Thursday, October 30, 2008


Problem of plenty

It’s ironical that the southern pockets of Bangalore — often identified with the city’s IT and realty feel-good — house the worst-maintained expanses of one of the city’s biggest and oldest waterbodies, Bellandur lake. The flip side of development has cost the lake dear through increased inflow of drain water and rampant dumping of solid waste.
Areas like Koramangala and Madiwala, on the south-western edges of the lake, have emerged as testimonials to the south Bangalore urban sprawl, also hit by mass-scale encroachment of lake beds. Over the years, about six state bodies have exercised control over the lake in various capacities: Bruhat Bangalore Mahanagara Palike (BBMP), that
maintains storm water drains directed to the lake, Lake Development Authority, minor irrigation department, Bangalore Water Supply and Sewerage Board, Karnataka State Pollution Control Board and fisheries department. It’s a problem of plenty, coupled with the absence of an integrated approach to lake development, that has done the lake in, according to residents of the nearby villages.
“It’s one thing we have to be strict on people who dump domestic and other wastes into the lake. But it also beats us as on why there is inordinate delay in clearing the garbage, both in the lake and on the dry beds,’’ says Venkat Reddy, a resident of Bellandur village.
The development of the outer ring road that also accentuated the rise of IT and other business establishments along the road, has had a major impact on the largely unprotected lake, that once used to cater to the villagers’ water needs and was even a fishing hub. The water, now dark and ridden with everything from water hyacinth to polythene bags to hotel left-overs, is a sad departure from the old days.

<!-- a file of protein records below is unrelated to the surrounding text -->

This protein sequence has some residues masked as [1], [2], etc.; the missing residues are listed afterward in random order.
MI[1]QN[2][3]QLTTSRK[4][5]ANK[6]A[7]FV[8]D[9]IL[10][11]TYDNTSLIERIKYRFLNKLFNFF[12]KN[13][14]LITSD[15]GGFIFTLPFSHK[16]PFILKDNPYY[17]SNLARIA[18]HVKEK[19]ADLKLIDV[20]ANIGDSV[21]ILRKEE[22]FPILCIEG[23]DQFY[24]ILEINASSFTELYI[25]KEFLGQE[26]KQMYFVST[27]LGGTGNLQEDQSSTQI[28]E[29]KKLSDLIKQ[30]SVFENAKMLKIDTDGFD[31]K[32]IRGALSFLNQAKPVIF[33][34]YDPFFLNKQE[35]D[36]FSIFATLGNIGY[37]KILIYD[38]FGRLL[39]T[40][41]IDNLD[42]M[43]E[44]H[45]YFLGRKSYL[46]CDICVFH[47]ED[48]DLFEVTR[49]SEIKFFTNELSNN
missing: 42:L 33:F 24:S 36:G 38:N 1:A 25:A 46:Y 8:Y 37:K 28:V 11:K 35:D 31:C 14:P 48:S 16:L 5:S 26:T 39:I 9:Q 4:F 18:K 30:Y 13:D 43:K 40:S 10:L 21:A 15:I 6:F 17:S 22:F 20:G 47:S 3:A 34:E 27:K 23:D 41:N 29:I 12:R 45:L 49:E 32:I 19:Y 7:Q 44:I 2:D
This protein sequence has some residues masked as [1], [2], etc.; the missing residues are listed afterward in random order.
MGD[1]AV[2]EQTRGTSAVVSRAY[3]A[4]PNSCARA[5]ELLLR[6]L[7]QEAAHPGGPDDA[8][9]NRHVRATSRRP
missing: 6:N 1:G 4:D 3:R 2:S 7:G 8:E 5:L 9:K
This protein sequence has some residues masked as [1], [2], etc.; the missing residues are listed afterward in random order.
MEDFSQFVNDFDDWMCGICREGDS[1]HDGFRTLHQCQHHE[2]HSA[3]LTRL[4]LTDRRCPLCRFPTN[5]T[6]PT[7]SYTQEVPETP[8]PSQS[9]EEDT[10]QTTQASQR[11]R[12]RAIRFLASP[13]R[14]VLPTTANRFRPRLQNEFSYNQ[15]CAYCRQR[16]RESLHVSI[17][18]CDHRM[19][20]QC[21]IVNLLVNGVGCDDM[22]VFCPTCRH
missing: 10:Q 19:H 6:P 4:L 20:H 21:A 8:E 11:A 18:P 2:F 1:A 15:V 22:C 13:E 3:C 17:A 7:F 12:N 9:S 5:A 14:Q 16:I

“There is a continuing demand to increase the capacity of the sewerage treament plant in the area to do away with massive flooding of drain water into the lake. We are waiting,’’ says Balakrishna, a resident. The Koramangala and Challaghatta sewerage treatment plant has been running under capacity and Bellandur lake is learnt to have more than 100 MLD of untreated sewerage flowing into it.
A study conducted last year — by the energy and wetlands research group at the IISc — had underlined the perils of untreated sewage, solid waste disposal and encroachment of lake beds, exposing the lake to environmental stress.
Bellandur lake hit by increased drain flow, garbage dumping
ORR and subsequent realty boom accentuated it
No integrated approach, six agencies to oversee it
Increased STP capacity could help, say residents


At Sunday, June 28, 2009 at 10:01:00 PM GMT+5:30, Anonymous Anonymous said...

I agree... The Bellendur lake needs immediate attention. It is high time authorities take a step to clean and maintain the lake


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